Colon Screenings: Why Young People Should Pay Attention


Should I get a colon screening? Which one should I get? Join us as we talk with Dr. Yuriy Tsirlin who discusses the crucial role screening plays in preventing cancer, the types of colon screening, and why young people should pay close attention.

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Amanda Wilde (Host): Colon cancer affects young people as well as those over 40. Today, we’ll talk prevention with Dr. Yuriy Tsirlin, gastroenterologist at Maimonides Medical Center. This is Maimo Med Talk. I’m your host, Amanda Wilde. Dr. Tsirlin, thank you for your time today. How common is colon cancer?

Dr Yuriy Tsirlin: Colon cancer is very common. It’s the third cancer in the United States affecting both men and women. It’s the second cause of cancer death in the United States, only coming after lung cancer. So one in about 17 Americans are going to get colon or rectal cancer during their lifetime. So we consider that to be a very common cancer in the population.

Amanda Wilde (Host): What are you seeing as a GI specialist that gives you concern?

Dr Yuriy Tsirlin: Well, unfortunately, we’re seeing more cancers recently, and we’re seeing more cancers in younger people. In fact, recent guidelines over the last two years have changed, because in the past, the colon cancer screening was recommended to those over the age of 50. But now, we realize that people younger between ages of 40 and 50 are getting colon cancer. So the new guidelines actually recommended to start screening at the age of 45.

Amanda Wilde (Host): So there are several options for screening tests. Can you describe the different options and explain the differences?

Dr Yuriy Tsirlin: Absolutely. So one of the ways we separate these options is whether it’s a one-stage test or a two-stage test for screening. So one-stage test means that you can find an abnormality and remove it or take care of it at the same time, which is a colonoscopy. That’s a one-stage test. The other tests are alternatives and they typically involve two stages where you do an alternative test. But if it’s abnormal, then you go through a colonoscopy. And we have multiple alternatives available. We have stool tests, something called occult blood testing. We also have something called FIT, that’s fecal immunohistic chemical testing, which also tests for human globin, a part of the blood in the stool. We also have stool DNA testing. We have a flexible sigmoidoscopy, which is a partial colonoscopy relative to colonoscopy. And we have a virtual colonoscopy, which is a CAT scan. So we have multiple modalities that people can choose and pick to be their screening modality.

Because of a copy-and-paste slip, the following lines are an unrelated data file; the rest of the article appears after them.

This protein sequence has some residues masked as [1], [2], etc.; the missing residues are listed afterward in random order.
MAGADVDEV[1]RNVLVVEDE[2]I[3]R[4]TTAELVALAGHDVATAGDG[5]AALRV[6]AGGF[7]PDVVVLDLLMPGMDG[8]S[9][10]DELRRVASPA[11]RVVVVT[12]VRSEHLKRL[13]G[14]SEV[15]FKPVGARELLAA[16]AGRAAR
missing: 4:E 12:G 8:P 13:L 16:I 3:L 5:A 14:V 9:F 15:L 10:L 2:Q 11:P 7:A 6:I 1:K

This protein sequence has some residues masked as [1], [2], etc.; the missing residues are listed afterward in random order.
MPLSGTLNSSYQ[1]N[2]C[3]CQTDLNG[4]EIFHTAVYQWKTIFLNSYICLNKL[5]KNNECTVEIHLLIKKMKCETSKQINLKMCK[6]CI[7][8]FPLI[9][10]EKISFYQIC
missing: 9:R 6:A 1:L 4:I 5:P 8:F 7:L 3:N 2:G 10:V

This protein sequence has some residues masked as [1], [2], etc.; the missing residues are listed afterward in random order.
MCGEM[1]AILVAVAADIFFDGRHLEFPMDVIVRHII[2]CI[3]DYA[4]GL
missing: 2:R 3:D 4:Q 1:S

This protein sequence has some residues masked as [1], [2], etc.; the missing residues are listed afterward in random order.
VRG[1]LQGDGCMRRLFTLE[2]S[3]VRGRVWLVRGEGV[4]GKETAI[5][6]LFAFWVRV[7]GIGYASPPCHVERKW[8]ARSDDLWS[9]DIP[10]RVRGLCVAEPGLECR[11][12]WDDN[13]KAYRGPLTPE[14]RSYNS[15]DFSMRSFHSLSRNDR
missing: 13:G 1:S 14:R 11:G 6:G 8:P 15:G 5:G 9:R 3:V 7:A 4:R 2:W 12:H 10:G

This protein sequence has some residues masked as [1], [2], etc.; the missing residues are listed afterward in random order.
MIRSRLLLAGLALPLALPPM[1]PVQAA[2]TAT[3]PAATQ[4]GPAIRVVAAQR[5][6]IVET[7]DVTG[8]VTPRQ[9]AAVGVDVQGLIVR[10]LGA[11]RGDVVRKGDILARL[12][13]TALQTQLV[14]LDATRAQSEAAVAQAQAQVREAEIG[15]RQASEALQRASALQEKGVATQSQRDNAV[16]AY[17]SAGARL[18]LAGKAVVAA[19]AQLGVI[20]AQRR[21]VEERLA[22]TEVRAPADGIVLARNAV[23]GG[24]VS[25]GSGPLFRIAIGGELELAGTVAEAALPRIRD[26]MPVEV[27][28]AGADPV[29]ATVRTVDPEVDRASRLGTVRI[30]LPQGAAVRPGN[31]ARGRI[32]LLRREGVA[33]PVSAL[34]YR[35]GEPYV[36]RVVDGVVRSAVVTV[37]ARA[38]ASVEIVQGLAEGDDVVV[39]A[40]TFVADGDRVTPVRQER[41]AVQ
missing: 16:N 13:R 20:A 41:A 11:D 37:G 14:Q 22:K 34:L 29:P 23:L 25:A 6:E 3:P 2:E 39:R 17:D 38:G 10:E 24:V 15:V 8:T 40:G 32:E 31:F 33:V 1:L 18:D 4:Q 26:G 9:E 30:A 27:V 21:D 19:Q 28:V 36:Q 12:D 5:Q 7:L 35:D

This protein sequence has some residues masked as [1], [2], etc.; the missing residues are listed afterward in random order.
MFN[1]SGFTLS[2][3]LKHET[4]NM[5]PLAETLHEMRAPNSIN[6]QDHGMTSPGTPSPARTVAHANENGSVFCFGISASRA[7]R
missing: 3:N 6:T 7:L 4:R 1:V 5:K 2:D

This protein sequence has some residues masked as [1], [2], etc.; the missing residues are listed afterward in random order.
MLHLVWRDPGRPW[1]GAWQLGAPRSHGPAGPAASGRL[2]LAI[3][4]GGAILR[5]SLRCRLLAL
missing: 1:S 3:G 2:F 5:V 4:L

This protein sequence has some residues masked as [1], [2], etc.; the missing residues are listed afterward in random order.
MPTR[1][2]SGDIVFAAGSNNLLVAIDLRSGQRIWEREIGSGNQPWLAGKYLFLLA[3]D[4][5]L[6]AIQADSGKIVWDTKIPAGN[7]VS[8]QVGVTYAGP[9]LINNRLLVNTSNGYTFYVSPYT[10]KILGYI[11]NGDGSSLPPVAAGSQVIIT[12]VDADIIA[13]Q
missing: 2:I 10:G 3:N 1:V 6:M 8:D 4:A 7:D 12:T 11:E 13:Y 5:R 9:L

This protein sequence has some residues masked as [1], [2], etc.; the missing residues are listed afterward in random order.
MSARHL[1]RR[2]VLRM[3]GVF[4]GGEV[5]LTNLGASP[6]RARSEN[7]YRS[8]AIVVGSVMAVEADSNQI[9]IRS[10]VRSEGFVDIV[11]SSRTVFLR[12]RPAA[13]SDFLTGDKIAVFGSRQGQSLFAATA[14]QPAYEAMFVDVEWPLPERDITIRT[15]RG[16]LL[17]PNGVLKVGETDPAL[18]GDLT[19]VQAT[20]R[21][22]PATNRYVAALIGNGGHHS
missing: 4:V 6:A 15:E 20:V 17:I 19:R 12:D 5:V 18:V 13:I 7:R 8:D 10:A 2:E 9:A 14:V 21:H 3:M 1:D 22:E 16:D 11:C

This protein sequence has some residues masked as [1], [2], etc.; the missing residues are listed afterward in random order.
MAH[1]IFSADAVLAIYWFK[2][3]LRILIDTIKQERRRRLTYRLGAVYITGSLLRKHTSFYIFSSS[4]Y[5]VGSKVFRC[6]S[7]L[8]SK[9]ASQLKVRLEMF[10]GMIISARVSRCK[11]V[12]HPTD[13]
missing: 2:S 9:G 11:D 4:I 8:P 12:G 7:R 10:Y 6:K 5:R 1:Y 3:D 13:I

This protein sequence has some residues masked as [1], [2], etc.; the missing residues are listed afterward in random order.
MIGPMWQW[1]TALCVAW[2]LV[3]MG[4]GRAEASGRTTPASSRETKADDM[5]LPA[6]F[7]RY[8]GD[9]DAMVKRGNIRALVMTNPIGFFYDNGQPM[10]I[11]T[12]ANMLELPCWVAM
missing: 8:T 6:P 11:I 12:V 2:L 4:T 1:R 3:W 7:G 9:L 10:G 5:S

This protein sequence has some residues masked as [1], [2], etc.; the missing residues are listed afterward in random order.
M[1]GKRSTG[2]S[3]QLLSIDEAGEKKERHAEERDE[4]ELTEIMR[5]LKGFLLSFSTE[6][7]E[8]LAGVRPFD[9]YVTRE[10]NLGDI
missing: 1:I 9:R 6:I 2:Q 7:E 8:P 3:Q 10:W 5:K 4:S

Amanda Wilde (Host): Yeah, that’s a lot of options. How does a person know which screening test is the best one for them?

Dr Yuriy Tsirlin: The best option is to speak to their doctor or to speak to a gastroenterologist who are usually versed in the different options. We typically suggest that if a person has access to a colonoscopy and healthy enough to have a colonoscopy, it’s considered to be a better test. But it does have some limitations. It requires anesthesia. It requires the person to take time off work, travel to the endoscopy center. It needs someone to pick them up, so they need to have a ride. So some people may not want to have that procedure done and they may pick a different test. And a different tests will also depend on what their comfort level is. Some people will choose a certain type of a stool test because they can do it at home. Some people will decide to do a CAT scan because they prefer that. And each test has its benefits and its limitations and its risks. So for each one, they really need to discuss with their physician what’s best for that person if they don’t want a colonoscopy done.

Amanda Wilde (Host): And there are these at-home test kits. How reliable are those?

Dr Yuriy Tsirlin: They’re fairly good as an alternative testing. It depends on the type of test. Some are a little bit better than others. it all depends on the person that’s doing it if it’s done properly. Most of them require being repeated, either every year or every three years. And if done correctly, they do pick up a good number of cancers, early cancers or advanced polyps, which will prompt the person to go get a colonoscopy and have those polyps removed or cancer treated. So if the person wants to do a test at home, then we do have those options.

Amanda Wilde (Host): So it sounds like some of these lead to colonoscopy. Is colonoscopy sort of the gold standard for screening?